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Most people must have heard about drug resistant bacteria. But there are some fungi too that can cause havoc in human systems and what is the worst scenario is some of them are drug resistant too!
Much of our understanding of multidrug resistance in fungi comes from studies in the generally nonpathogenic yeast Saccharomyces cerevisiae, in which the multidrug-resistant phenotype is referred to as pleiotropic drug resistance or Pdr ( reference 1). With the development of powerful new genetic and molecular biological techniques, researchers have provided important new insights into the physiology of multidrug resistance from experiments performed directly in pathogenic organisms.
Antifungal drugs save lives by treating dangerous fungal infections, just like antibacterial drugs (antibiotics) are used to treat bacterial infections. Unfortunately, germs like bacteria and fungi can develop the ability to defeat the drugs designed to kill them. This is known as antimicrobial resistance. That means the germs are not killed and continue to grow. When this occurs with fungi that no longer respond to antifungal drugs, it is called antifungal resistance. This is especially a concern for patients with invasive infections like those caused by the fungus Candida, a yeast, which can cause serious health problems, including disability and death.
A deadly, drug-resistant fungus called Candida auris is spreading on a global scale right now. In 2009, doctors first found Candida auris in the ear discharge of a patient in Japan. Since then, the fungus has spread to numerous other countries, including Colombia, India, US and South Korea. This fungus affects people with weakened immune systems who are in the hospital or have severe illnesses. In fact, Candida auris outbreaks have been reported in hospitals and healthcare centers around the world. Invasive fungal infections can cause disability and death. Patients can get fungal infections while receiving care for something else in a healthcare facility.
Candida auris worries healthcare experts because it can't be contained with existing drug treatments. It even has the ability to survive on surfaces like walls and furniture for weeks on end. People who contract these drug-resistant diseases typically die soon after contracting them because of their untreatable nature.
Patients may not realize they have Candida auris infection if they are also sick with another illness making matters worse. Fever and chills that don't go away following drug treatment are common Candida auris symptoms, but the only way to diagnose the fungus is through a lab test. There are different strains of Candida auris in different parts of the world, causing doctors to think the fungus didn't come from a single place. Some experts think heavy use of pesticides and other antifungal treatments caused this fungus to pop up in a variety of locations around the same time. In 2013, researchers reported on another drug-resistant fungus called Aspergillus and observed that it existed in places where a pesticide that targeted that specific ....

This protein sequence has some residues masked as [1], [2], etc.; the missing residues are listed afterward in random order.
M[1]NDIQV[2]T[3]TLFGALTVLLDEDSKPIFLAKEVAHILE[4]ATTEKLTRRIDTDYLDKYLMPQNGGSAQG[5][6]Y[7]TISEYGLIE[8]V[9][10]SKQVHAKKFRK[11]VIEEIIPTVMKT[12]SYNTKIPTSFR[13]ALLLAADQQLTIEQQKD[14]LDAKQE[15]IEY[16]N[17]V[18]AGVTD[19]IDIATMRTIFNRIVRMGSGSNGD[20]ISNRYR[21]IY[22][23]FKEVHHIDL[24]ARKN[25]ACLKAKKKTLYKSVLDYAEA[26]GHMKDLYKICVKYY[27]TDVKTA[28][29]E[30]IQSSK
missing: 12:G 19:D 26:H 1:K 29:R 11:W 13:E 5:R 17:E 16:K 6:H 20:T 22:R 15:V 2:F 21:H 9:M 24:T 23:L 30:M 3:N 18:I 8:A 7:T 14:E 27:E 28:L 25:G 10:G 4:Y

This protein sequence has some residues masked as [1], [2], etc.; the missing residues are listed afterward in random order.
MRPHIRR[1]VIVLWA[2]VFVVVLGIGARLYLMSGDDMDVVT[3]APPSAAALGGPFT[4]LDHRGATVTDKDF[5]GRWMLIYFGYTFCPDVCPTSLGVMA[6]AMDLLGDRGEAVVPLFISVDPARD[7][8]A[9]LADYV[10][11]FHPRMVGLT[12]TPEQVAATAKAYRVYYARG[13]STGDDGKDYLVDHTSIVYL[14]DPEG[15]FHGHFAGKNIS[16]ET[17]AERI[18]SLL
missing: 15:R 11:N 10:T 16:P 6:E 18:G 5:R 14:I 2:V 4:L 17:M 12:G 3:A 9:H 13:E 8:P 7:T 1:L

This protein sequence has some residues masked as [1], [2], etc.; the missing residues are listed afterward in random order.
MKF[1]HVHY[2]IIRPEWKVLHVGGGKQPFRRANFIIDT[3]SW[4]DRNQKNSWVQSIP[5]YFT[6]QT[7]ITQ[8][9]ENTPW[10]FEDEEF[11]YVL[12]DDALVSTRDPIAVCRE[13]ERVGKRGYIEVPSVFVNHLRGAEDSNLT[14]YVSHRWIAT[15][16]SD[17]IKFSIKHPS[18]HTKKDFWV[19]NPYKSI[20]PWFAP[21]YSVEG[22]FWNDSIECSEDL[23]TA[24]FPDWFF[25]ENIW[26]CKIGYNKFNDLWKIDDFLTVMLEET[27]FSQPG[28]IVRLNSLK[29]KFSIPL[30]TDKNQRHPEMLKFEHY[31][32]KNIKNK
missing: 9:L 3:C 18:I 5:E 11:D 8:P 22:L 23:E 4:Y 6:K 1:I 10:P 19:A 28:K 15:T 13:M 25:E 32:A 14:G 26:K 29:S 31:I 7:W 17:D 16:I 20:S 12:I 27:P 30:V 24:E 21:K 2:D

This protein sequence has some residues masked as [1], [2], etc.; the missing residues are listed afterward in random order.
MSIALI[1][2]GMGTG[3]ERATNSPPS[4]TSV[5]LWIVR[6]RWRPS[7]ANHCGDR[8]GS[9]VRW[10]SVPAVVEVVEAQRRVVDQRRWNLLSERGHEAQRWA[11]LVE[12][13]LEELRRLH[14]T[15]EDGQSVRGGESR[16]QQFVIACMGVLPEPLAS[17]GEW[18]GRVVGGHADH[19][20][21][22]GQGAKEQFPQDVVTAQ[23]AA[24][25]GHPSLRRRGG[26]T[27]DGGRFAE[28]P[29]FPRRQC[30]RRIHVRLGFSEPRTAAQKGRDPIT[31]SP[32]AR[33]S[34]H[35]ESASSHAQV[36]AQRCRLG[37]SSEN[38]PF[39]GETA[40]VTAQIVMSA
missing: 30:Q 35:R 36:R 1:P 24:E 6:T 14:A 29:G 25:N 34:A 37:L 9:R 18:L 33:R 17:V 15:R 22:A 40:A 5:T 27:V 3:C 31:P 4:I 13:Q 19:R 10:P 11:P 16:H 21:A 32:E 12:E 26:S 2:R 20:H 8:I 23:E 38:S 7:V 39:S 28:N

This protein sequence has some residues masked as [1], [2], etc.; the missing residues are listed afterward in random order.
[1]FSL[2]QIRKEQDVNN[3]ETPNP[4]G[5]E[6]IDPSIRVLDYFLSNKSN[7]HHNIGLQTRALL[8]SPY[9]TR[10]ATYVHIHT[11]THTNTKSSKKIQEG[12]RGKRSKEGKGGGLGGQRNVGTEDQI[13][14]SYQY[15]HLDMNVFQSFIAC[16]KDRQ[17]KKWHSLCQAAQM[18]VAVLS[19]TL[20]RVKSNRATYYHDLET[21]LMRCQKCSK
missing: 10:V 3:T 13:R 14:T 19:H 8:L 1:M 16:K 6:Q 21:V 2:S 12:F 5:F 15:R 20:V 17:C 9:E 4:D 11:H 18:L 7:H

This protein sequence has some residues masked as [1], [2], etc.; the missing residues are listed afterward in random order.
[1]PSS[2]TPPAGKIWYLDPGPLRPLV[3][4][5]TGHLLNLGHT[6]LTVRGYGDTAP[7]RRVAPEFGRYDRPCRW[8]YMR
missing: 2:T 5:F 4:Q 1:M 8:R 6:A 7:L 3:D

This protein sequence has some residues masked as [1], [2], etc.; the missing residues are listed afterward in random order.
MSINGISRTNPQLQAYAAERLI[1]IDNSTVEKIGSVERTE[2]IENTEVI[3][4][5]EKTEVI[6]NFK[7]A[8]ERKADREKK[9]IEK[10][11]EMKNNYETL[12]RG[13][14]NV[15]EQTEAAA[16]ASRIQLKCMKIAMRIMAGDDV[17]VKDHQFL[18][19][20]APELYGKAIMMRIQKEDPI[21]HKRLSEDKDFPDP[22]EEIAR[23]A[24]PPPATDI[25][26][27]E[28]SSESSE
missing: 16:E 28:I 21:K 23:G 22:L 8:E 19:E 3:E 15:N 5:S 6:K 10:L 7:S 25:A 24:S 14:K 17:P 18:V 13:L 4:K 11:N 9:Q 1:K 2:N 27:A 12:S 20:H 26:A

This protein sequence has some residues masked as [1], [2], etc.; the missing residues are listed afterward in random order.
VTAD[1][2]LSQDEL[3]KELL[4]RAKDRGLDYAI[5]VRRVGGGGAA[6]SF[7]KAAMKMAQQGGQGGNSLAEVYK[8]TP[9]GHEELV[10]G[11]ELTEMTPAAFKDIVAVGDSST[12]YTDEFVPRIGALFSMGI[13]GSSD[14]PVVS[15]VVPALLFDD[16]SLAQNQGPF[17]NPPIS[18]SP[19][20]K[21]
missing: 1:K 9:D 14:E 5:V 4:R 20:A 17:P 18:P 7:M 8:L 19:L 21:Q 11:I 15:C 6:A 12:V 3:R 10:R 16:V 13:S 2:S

As pesticides, antifungals, and antibiotics continue to be heavily used on crops and in livestock, it's possible that the fungi and bacteria they're targeting learn how to evolve to stay alive in spite of the treatments.
Antifungal resistance is a particular problem with Candida infections. Some types of Candida are increasingly resistant to the first-line and second-line antifungal medications, such as fluconazole and the echinocandins (anidulafungin, caspofungin, and micafungin). About 7% of all Candidab loodstream isolates (pure samples of a germ) tested are resistant to fluconazole. More than 70% of these resistant isolates are the species Candida glabrata or Candida krusei. There is growing evidence to suggest that patients who have drug-resistant candidemia are less likely to survive than patients who have candidemia that can be treated by antifungal medications.
Although the most common antifungal resistance occurs in Candida species, resistance in other types of less common fungi is also a problem. In Aspergillus (a mold) infections, emerging resistance to the first-line treatment threatens the effectiveness of life-saving medications.
In general, Aspergillus infections are associated with high rates of death, especially in patients with weakened immune systems or underlying disease. Aspergillus is the leading cause of invasive mold infections, with an estimated 300,000 cases worldwide every year. Up to 12% of Aspergillus infections are estimated to be resistant to antifungal medications (2). In a large US study, antifungal resistance was identified in up to 7% of Aspergillus specimens from patients with stem cell and organ transplants.
A few years back one of my friends who donated her kidney to her father was inconsolable, when he died of fungal infection six months after the operation.
Some species of fungi are naturally resistant to treatment with certain types of antifungal medications. Other species can develop resistance over time due to improper antifungal use—for example, dosages too low or treatment courses that are not long enough.
Some studies have indicated that antibacterial medications may also contribute to antifungal resistance. This resistance could occur for a variety of reasons. For example, antibacterial drugs can reduce good and bad bacteria in the gut, which creates favorable conditions for Candida growth (3). It is not yet known if decreasing the use of all or certain antibiotics can reduce Candida infections, but appropriate use of antibacterial and antifungal medications is one of the most important factors in fighting drug resistance.
Now what can you do to stop the spread of drug resistance fungi? Take these important steps ...
1. Balzi, E., and A. Goffeau. 1995. Yeast Multidrug Resistance: the PDR network. J. Bioenerget. Biomembr.27:71-76.